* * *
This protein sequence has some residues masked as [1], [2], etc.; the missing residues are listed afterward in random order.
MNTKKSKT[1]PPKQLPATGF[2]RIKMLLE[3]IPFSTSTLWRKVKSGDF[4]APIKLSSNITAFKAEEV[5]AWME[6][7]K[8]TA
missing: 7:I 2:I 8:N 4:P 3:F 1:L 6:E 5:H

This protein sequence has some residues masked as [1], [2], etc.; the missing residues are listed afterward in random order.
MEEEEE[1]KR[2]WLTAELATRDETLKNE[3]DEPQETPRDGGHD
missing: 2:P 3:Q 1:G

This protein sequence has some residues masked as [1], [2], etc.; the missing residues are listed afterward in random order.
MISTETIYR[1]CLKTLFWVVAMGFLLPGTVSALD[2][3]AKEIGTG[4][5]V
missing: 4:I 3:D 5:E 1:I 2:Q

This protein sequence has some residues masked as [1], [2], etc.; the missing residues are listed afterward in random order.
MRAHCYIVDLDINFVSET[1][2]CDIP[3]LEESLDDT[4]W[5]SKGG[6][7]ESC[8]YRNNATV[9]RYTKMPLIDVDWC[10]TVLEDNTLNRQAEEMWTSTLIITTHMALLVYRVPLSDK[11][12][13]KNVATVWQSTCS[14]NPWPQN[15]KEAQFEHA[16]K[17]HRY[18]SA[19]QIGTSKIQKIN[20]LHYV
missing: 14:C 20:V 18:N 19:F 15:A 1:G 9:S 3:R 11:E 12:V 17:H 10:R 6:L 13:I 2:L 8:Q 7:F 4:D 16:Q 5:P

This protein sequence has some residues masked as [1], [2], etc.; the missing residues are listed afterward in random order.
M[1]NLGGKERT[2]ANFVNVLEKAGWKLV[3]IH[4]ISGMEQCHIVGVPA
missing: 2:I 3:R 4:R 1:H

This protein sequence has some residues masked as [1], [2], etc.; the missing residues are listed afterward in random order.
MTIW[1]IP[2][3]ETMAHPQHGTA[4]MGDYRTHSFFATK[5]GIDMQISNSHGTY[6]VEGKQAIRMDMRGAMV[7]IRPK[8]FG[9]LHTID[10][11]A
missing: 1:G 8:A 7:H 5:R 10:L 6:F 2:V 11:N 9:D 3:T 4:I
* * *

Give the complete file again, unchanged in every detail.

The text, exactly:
This protein sequence has some residues masked as [1], [2], etc.; the missing residues are listed afterward in random order.
MNTKKSKT[1]PPKQLPATGF[2]RIKMLLE[3]IPFSTSTLWRKVKSGDF[4]APIKLSSNITAFKAEEV[5]AWME[6][7]K[8]TA
missing: 7:I 2:I 8:N 4:P 3:F 1:L 6:E 5:H

This protein sequence has some residues masked as [1], [2], etc.; the missing residues are listed afterward in random order.
MEEEEE[1]KR[2]WLTAELATRDETLKNE[3]DEPQETPRDGGHD
missing: 2:P 3:Q 1:G

This protein sequence has some residues masked as [1], [2], etc.; the missing residues are listed afterward in random order.
MISTETIYR[1]CLKTLFWVVAMGFLLPGTVSALD[2][3]AKEIGTG[4][5]V
missing: 4:I 3:D 5:E 1:I 2:Q

This protein sequence has some residues masked as [1], [2], etc.; the missing residues are listed afterward in random order.
MRAHCYIVDLDINFVSET[1][2]CDIP[3]LEESLDDT[4]W[5]SKGG[6][7]ESC[8]YRNNATV[9]RYTKMPLIDVDWC[10]TVLEDNTLNRQAEEMWTSTLIITTHMALLVYRVPLSDK[11][12][13]KNVATVWQSTCS[14]NPWPQN[15]KEAQFEHA[16]K[17]HRY[18]SA[19]QIGTSKIQKIN[20]LHYV
missing: 14:C 20:V 18:N 19:F 15:A 1:G 9:S 3:R 11:E 12:V 17:H 10:R 6:L 13:I 2:L 8:Q 7:F 4:D 16:Q 5:P

This protein sequence has some residues masked as [1], [2], etc.; the missing residues are listed afterward in random order.
M[1]NLGGKERT[2]ANFVNVLEKAGWKLV[3]IH[4]ISGMEQCHIVGVPA
missing: 2:I 3:R 4:R 1:H

This protein sequence has some residues masked as [1], [2], etc.; the missing residues are listed afterward in random order.
MTIW[1]IP[2][3]ETMAHPQHGTA[4]MGDYRTHSFFATK[5]GIDMQISNSHGTY[6]VEGKQAIRMDMRGAMV[7]IRPK[8]FG[9]LHTID[10][11]A
missing: 1:G 8:A 7:H 5:R 10:L 6:F 2:V 11:N 9:D 3:T 4:I